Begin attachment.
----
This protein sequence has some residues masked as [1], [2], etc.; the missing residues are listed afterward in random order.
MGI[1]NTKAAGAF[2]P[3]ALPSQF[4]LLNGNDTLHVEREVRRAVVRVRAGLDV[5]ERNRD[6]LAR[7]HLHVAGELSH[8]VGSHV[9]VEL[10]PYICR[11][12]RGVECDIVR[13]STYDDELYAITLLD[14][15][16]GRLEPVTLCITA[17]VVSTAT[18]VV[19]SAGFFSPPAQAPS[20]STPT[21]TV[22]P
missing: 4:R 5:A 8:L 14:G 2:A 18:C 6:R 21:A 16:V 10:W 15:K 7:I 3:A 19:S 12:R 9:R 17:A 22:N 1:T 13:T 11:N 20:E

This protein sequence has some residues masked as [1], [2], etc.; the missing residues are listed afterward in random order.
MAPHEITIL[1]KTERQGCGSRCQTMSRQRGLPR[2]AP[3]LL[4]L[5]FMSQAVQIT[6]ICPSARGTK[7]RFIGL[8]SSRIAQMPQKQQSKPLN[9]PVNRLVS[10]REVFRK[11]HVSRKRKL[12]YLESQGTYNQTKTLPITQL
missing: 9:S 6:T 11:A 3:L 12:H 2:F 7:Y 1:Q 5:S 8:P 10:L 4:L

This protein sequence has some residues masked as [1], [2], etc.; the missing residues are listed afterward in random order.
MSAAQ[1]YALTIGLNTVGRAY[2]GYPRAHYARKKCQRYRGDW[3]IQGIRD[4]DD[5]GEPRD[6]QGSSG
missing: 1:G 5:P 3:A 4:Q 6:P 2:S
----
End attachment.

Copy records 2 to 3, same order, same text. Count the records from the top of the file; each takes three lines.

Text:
This protein sequence has some residues masked as [1], [2], etc.; the missing residues are listed afterward in random order.
MAPHEITIL[1]KTERQGCGSRCQTMSRQRGLPR[2]AP[3]LL[4]L[5]FMSQAVQIT[6]ICPSARGTK[7]RFIGL[8]SSRIAQMPQKQQSKPLN[9]PVNRLVS[10]REVFRK[11]HVSRKRKL[12]YLESQGTYNQTKTLPITQL
missing: 9:S 6:T 11:A 3:L 12:H 2:F 7:Y 1:Q 5:S 8:P 10:L 4:L

This protein sequence has some residues masked as [1], [2], etc.; the missing residues are listed afterward in random order.
MSAAQ[1]YALTIGLNTVGRAY[2]GYPRAHYARKKCQRYRGDW[3]IQGIRD[4]DD[5]GEPRD[6]QGSSG
missing: 1:G 5:P 3:A 4:Q 6:P 2:S